Andy Smith, Associate Professor of Biology
Good educators stick with their students until the concepts they’re teaching gel. Considering his research area, Andy Smith, a biology professor at Ithaca College, might have a slight advantage.
Andy and his student researchers—all of them undergraduates at IC—study the unique properties of the gel that snails use to stick themselves to surfaces, even slippery rocks battered by ocean waves. It might not sound like the most exciting topic, but Andy points out the incredible potential.
“Gel like this would make an ideal medical adhesive because it would stick to wet surfaces, and no matter how much the tissue flexed and bent, the gel would flex and bend with it,” he says.
Andy’s student researchers are there because the work is as exciting to them as it is to their professor. Sure, Ithaca requires science students to immerse themselves in lab research for one semester, but placement is based on student preference. Many continue beyond that one semester and eventually earn the autonomy to run their own projects and experiments, assist in data analysis, and author papers submitted for publication.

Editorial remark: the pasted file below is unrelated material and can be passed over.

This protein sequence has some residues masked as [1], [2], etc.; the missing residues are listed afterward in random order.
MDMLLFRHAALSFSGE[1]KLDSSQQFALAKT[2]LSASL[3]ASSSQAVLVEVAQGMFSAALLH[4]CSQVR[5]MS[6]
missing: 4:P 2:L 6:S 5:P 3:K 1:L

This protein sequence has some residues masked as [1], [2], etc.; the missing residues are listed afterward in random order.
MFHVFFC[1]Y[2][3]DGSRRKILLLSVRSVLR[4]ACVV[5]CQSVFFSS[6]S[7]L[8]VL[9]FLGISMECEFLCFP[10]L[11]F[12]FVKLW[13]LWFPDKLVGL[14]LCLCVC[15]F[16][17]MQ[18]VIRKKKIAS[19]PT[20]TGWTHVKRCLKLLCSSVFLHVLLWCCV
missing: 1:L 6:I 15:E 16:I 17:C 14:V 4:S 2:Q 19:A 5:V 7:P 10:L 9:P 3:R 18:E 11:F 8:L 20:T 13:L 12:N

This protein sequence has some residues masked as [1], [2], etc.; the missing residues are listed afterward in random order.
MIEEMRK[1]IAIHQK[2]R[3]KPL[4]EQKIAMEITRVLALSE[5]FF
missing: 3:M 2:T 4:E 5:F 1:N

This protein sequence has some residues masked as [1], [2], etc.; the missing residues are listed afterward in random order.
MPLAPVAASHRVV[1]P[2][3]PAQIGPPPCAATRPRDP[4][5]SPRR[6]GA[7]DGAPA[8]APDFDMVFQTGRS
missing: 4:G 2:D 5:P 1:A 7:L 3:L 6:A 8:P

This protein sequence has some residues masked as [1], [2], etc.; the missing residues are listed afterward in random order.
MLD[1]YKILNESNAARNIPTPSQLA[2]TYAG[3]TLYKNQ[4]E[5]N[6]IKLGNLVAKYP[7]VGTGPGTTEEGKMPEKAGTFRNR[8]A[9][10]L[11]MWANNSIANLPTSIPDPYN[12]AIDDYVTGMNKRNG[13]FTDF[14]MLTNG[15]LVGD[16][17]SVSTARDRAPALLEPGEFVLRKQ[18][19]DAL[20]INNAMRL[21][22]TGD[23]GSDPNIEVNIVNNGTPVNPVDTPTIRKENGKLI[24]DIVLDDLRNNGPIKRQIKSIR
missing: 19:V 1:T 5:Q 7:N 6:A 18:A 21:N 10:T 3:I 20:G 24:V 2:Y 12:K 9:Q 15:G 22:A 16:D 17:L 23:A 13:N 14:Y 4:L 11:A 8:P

“I really like working with students in the lab because every day is different, and you never know what you’re going to find,” Andy says. “It’s a terrific process of seeing students grow in independence, maturity, and intellectual sophistication.”
That sort of hands-on learning is central to the Ithaca College experience.
“You can learn so much more in a research lab than in a classroom because research is a big, complex project,” Andy says. “You don’t know the answers, but you become responsible for finding them.”
>> More on this story: Andy Smith's faculty profile